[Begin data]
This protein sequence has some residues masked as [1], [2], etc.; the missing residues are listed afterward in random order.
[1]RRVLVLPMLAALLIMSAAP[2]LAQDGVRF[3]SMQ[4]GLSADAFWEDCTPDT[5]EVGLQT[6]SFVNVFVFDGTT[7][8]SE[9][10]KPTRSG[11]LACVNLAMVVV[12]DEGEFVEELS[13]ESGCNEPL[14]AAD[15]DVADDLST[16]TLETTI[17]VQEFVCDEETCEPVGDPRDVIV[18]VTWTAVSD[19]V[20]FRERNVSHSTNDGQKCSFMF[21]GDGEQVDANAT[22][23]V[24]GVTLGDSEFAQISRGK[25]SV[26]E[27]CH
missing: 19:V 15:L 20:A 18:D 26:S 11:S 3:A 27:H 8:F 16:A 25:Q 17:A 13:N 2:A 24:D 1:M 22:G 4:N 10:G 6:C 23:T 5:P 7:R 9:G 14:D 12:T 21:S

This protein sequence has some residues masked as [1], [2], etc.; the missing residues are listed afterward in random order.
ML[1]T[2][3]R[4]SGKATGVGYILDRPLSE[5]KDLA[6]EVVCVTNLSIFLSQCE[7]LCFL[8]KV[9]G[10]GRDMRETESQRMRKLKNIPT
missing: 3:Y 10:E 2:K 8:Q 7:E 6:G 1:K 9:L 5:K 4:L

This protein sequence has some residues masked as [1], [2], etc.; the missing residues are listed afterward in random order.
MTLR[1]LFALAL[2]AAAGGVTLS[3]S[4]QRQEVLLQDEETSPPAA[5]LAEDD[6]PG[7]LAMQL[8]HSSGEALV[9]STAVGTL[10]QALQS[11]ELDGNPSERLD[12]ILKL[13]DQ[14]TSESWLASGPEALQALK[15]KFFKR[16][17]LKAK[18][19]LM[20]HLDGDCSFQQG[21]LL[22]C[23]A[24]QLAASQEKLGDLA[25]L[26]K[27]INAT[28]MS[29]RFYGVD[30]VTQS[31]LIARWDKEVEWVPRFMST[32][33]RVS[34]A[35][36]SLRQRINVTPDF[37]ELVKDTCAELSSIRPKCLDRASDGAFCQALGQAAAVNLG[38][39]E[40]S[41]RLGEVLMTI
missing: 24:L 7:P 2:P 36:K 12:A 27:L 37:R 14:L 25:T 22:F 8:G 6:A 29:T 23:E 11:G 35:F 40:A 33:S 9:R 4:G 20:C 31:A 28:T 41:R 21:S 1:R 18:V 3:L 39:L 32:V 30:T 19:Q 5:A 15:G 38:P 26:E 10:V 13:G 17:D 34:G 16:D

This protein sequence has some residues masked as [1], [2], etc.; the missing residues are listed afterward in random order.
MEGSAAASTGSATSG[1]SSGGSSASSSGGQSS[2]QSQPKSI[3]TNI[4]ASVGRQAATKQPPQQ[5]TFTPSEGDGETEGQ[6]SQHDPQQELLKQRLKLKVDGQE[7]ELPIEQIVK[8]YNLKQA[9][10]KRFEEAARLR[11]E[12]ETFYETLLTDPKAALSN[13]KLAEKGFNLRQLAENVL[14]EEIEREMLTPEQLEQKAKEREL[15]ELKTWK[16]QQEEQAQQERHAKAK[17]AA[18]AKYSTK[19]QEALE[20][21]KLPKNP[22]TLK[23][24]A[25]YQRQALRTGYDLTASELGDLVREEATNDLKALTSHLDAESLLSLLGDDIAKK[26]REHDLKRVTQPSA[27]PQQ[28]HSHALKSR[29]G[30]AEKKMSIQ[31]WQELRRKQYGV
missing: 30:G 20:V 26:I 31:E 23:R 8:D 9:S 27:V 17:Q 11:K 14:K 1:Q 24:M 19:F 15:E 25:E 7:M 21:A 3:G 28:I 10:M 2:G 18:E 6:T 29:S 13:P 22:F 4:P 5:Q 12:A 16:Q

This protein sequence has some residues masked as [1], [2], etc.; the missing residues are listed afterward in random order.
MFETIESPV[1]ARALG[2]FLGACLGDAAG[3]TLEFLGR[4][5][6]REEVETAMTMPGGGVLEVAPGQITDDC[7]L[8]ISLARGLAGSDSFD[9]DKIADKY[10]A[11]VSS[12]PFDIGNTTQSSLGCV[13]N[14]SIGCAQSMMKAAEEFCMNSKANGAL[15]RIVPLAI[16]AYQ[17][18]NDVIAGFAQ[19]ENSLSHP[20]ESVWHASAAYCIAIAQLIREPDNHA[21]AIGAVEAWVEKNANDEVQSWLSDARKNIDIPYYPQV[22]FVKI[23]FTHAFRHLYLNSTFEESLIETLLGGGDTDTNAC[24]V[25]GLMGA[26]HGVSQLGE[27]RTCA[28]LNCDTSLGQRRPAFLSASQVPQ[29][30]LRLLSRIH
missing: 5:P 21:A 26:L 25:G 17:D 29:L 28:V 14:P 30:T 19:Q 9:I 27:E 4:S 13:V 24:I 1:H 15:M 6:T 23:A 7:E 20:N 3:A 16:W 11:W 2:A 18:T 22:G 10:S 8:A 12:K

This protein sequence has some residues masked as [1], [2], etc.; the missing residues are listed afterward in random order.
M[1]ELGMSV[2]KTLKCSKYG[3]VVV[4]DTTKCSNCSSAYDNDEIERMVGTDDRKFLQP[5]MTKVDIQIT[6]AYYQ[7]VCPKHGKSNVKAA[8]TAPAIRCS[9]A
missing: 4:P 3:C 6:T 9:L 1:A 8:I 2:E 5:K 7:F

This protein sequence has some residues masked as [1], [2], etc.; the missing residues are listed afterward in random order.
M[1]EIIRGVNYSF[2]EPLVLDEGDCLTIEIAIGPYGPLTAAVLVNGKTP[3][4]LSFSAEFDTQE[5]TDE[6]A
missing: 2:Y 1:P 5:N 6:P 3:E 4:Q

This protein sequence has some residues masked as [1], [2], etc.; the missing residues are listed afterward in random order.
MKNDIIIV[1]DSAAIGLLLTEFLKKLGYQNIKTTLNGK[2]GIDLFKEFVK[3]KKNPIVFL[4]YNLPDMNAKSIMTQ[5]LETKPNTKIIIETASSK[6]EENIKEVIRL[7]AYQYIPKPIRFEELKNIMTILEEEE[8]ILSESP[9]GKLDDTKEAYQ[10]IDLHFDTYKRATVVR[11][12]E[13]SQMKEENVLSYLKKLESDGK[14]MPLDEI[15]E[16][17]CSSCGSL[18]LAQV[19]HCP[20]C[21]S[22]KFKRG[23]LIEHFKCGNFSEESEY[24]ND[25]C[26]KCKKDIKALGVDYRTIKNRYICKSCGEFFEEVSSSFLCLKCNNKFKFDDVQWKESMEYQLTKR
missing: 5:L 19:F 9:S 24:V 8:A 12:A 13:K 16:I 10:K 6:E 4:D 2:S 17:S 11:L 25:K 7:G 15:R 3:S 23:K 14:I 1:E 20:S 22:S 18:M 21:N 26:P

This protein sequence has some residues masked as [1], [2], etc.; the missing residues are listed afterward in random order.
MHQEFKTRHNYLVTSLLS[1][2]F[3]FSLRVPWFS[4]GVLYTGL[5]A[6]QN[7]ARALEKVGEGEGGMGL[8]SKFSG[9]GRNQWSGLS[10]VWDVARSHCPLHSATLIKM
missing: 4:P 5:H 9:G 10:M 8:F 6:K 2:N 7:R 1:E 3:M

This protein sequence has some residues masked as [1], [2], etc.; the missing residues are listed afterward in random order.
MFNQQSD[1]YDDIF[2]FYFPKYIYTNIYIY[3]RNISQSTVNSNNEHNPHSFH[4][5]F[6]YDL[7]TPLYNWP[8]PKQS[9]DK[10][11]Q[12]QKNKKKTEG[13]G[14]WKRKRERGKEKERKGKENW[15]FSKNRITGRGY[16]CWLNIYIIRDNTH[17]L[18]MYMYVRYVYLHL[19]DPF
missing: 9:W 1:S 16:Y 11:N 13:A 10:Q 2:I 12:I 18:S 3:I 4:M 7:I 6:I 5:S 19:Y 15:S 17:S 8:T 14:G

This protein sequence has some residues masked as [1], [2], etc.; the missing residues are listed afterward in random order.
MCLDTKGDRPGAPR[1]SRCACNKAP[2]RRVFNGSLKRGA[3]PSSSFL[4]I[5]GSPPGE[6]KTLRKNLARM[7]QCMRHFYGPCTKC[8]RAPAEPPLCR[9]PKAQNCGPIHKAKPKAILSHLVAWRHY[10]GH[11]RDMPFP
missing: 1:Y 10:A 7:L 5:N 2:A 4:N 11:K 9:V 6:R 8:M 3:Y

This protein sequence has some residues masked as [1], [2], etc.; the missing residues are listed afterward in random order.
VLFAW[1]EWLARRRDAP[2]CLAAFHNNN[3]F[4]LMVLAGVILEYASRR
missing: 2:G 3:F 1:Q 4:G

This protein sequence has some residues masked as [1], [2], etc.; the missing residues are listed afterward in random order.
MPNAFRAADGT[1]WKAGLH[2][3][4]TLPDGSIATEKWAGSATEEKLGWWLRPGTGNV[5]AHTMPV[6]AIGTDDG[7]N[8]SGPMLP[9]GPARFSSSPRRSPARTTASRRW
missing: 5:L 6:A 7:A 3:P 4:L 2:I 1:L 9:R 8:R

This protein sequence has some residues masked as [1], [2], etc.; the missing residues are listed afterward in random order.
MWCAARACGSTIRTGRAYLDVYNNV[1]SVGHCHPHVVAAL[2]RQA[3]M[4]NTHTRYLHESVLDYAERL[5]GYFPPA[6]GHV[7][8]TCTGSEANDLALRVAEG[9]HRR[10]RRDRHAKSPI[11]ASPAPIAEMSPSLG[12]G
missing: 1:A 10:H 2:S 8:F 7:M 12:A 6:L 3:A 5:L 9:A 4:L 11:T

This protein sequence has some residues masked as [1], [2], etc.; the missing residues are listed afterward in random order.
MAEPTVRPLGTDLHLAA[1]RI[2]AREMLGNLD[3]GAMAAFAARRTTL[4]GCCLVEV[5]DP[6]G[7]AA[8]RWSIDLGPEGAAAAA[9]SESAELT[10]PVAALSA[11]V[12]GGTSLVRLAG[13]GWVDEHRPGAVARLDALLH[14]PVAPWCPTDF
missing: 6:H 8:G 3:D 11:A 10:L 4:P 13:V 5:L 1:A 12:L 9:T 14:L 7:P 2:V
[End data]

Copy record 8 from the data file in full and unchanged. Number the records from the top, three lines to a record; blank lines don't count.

This protein sequence has some residues masked as [1], [2], etc.; the missing residues are listed afterward in random order.
MKNDIIIV[1]DSAAIGLLLTEFLKKLGYQNIKTTLNGK[2]GIDLFKEFVK[3]KKNPIVFL[4]YNLPDMNAKSIMTQ[5]LETKPNTKIIIETASSK[6]EENIKEVIRL[7]AYQYIPKPIRFEELKNIMTILEEEE[8]ILSESP[9]GKLDDTKEAYQ[10]IDLHFDTYKRATVVR[11][12]E[13]SQMKEENVLSYLKKLESDGK[14]MPLDEI[15]E[16][17]CSSCGSL[18]LAQV[19]HCP[20]C[21]S[22]KFKRG[23]LIEHFKCGNFSEESEY[24]ND[25]C[26]KCKKDIKALGVDYRTIKNRYICKSCGEFFEEVSSSFLCLKCNNKFKFDDVQWKESMEYQLTKR
missing: 5:L 19:F 9:S 24:V 8:A 12:A 13:K 16:I 10:K 6:E 4:D 2:S 17:S 11:L 25:K 7:G 15:R 3:S 23:K 14:I 1:E 20:S 22:S 18:M 21:N 26:P